Iliotibial band syndrome, also known as iliotibial band friction syndrome (ITBFS), is a condition most commonly seen in runners and cyclists or other athletes that require frequent bending and straightening of the knee. This movement can lead to friction of the iliotibial band over the side of the femur as the heel strikes the ground during running or at about 30 degrees of flexion. Symptoms usually consist of a burning pain on the outside of the knee that can radiate into the calf. Often pain will occur during activity but can persist for extended periods following.
The ITB is a long band of fascia that runs along the outside of the thigh. ITBFS is thought of as an overuse injury and a common cause is weakness of gluteals and other hip abductor muscles, chronic inflammation of the ITB bursa as well as poor knee tracking and control.
Common management techniques of ITBFS include rest, icing following aggravating activities such as running, strengthening of the hip abductors, stretching, soft tissue massage of the ITB, lateral quadriceps and gluteals, technique training and knee stability exercises. One great exercise of knee control, quadricep and gluteal strengthening and control is the pieterson step up. This exercise involves standing on a step and slowly lowering yourself down to touch the floor with the opposite leg, never completely weight bearing through that side.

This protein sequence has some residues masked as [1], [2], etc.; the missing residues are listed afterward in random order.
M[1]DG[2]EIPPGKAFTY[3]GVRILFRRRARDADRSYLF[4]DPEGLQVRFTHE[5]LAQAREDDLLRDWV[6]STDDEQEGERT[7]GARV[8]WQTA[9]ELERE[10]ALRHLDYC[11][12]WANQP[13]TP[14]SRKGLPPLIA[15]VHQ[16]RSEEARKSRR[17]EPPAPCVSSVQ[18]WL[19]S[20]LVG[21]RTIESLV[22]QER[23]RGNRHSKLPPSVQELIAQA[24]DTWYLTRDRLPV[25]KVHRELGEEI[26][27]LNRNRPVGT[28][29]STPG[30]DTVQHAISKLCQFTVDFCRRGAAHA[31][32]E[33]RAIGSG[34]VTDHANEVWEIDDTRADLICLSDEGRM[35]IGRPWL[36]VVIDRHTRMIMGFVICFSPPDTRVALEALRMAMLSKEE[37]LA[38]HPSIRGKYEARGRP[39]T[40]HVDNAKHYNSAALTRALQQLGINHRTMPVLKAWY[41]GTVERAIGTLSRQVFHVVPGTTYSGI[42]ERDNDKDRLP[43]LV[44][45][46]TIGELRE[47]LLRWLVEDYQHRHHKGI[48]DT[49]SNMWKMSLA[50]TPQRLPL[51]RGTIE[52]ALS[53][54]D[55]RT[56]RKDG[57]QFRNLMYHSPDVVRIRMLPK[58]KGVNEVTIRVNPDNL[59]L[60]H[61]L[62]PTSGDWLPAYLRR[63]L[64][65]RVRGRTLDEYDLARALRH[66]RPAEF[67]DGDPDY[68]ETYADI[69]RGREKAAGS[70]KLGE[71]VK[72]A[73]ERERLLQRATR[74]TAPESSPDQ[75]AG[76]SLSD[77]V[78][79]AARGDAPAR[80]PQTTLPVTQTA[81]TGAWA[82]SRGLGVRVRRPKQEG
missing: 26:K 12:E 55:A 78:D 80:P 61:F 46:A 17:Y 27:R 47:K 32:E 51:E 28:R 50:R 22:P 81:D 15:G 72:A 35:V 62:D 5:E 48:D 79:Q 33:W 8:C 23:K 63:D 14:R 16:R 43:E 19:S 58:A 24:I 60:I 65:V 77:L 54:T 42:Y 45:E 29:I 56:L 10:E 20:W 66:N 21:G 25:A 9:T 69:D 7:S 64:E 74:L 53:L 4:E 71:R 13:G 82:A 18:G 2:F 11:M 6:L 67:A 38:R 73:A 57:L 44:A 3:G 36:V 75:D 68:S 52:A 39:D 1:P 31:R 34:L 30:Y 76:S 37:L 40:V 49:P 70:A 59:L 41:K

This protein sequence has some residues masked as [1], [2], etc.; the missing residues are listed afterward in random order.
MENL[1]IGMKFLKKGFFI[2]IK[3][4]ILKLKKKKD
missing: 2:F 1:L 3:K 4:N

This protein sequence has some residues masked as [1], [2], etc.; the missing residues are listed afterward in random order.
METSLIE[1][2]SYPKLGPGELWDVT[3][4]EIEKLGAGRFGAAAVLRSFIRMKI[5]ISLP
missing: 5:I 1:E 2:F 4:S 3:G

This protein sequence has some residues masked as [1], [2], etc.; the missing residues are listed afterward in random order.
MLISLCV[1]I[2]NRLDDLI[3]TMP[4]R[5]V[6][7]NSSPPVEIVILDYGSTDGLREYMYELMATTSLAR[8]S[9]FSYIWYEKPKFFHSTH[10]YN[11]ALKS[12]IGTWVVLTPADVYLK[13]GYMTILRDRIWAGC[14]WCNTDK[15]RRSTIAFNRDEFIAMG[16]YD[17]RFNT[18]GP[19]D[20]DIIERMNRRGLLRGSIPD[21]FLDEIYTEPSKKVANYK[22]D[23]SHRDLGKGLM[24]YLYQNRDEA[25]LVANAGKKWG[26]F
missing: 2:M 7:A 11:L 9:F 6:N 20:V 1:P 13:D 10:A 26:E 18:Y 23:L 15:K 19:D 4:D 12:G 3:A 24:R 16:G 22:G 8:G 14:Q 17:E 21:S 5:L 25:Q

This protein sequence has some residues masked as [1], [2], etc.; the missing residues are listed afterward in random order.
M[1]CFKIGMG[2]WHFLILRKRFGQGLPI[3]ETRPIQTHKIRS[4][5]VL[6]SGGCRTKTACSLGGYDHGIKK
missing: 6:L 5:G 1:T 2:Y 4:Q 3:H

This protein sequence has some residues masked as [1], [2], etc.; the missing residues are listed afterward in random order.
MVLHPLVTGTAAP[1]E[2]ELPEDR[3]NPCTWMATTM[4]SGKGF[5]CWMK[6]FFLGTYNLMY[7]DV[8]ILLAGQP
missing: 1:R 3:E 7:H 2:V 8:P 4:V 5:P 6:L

Athletico. (2018). IT Band Syndrome: The Top 5 Causes and Solutions – Athletico. [online] Available at: https://www.athletico.com/2012/06/05/it-band-syndrome-the-top-5-causes-and-solutions/ [Accessed 3 Jun. 2018].
Lee Boyce, T. (2018). What’s Your Weak Link? | T Nation. [online] T NATION. Available at: https://www.t-nation.com/training/whats-your-weak-link [Accessed 3 Jun. 2018].
Physiopedia. (2018). Iliotibial Band Syndrome. [online] Available at: https://www.physio-pedia.com/Iliotibial_Band_Syndrome [Accessed 3 Jun. 2018].
van der Worp, M., van der Horst, N., de Wijer, A., Backx, F. and Nijhuis-van der Sanden, M. (2012). Iliotibial Band Syndrome in Runners. Sports Medicine, 42(11), pp.969-992.